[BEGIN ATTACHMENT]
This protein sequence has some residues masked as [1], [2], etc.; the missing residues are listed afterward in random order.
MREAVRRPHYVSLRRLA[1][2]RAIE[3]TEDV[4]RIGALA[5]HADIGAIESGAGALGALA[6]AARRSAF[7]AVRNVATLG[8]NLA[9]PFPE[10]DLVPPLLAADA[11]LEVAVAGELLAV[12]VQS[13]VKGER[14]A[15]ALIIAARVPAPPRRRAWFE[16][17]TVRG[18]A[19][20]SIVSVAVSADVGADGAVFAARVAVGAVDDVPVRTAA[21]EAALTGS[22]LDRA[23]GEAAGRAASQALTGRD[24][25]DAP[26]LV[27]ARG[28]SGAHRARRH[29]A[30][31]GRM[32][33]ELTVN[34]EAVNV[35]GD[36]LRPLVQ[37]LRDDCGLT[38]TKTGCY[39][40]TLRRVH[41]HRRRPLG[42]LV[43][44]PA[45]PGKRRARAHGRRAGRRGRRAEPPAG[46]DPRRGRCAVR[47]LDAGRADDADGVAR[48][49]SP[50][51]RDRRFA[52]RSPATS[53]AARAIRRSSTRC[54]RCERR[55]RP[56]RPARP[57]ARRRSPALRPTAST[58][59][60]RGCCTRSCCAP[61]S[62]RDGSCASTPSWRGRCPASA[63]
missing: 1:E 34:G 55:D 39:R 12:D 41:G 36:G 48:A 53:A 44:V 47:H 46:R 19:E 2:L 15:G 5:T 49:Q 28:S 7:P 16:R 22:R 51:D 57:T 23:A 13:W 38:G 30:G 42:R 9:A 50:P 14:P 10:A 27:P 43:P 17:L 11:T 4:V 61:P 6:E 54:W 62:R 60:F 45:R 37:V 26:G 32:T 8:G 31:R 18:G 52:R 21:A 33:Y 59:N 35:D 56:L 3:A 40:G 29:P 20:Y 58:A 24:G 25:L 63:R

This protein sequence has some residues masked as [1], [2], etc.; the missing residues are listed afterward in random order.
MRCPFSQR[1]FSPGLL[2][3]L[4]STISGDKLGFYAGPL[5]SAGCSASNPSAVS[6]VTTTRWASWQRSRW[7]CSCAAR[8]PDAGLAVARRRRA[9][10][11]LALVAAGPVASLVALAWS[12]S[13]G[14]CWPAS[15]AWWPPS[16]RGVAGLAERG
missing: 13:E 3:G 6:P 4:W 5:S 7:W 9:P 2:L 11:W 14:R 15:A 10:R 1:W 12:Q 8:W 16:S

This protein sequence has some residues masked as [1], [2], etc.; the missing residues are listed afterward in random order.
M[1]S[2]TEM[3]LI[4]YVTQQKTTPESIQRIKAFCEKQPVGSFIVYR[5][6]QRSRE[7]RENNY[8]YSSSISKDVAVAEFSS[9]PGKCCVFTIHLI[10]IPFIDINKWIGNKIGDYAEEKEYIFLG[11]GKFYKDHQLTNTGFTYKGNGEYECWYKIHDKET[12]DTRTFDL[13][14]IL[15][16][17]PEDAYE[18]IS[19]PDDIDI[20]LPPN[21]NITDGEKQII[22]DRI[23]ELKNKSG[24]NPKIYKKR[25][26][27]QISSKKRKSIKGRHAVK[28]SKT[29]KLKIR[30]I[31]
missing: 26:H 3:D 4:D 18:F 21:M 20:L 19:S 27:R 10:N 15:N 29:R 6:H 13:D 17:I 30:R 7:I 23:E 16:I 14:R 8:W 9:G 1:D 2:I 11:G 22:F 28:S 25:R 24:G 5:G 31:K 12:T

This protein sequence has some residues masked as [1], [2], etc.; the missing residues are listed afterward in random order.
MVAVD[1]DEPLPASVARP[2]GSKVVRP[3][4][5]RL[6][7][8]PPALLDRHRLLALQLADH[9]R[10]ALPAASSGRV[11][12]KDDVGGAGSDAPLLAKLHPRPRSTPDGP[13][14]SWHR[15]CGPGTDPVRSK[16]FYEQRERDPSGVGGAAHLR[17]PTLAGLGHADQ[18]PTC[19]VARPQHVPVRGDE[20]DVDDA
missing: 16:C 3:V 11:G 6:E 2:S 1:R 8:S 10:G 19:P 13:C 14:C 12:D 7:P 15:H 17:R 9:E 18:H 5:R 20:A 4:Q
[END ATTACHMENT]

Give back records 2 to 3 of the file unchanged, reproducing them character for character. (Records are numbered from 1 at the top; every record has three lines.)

This protein sequence has some residues masked as [1], [2], etc.; the missing residues are listed afterward in random order.
MRCPFSQR[1]FSPGLL[2][3]L[4]STISGDKLGFYAGPL[5]SAGCSASNPSAVS[6]VTTTRWASWQRSRW[7]CSCAAR[8]PDAGLAVARRRRA[9][10][11]LALVAAGPVASLVALAWS[12]S[13]G[14]CWPAS[15]AWWPPS[16]RGVAGLAERG
missing: 13:E 3:G 6:P 4:W 5:S 7:W 9:P 2:L 11:W 14:R 15:A 10:R 1:W 12:Q 8:W 16:S

This protein sequence has some residues masked as [1], [2], etc.; the missing residues are listed afterward in random order.
M[1]S[2]TEM[3]LI[4]YVTQQKTTPESIQRIKAFCEKQPVGSFIVYR[5][6]QRSRE[7]RENNY[8]YSSSISKDVAVAEFSS[9]PGKCCVFTIHLI[10]IPFIDINKWIGNKIGDYAEEKEYIFLG[11]GKFYKDHQLTNTGFTYKGNGEYECWYKIHDKET[12]DTRTFDL[13][14]IL[15][16][17]PEDAYE[18]IS[19]PDDIDI[20]LPPN[21]NITDGEKQII[22]DRI[23]ELKNKSG[24]NPKIYKKR[25][26][27]QISSKKRKSIKGRHAVK[28]SKT[29]KLKIR[30]I[31]
missing: 26:H 3:D 4:D 18:F 21:M 20:L 19:S 27:R 10:N 15:N 29:R 6:H 13:D 17:I 30:R 7:I 23:E 16:I 14:R 8:W 9:G 1:D 2:I 11:G 22:F 28:S 25:R 24:G 5:G 31:K 12:T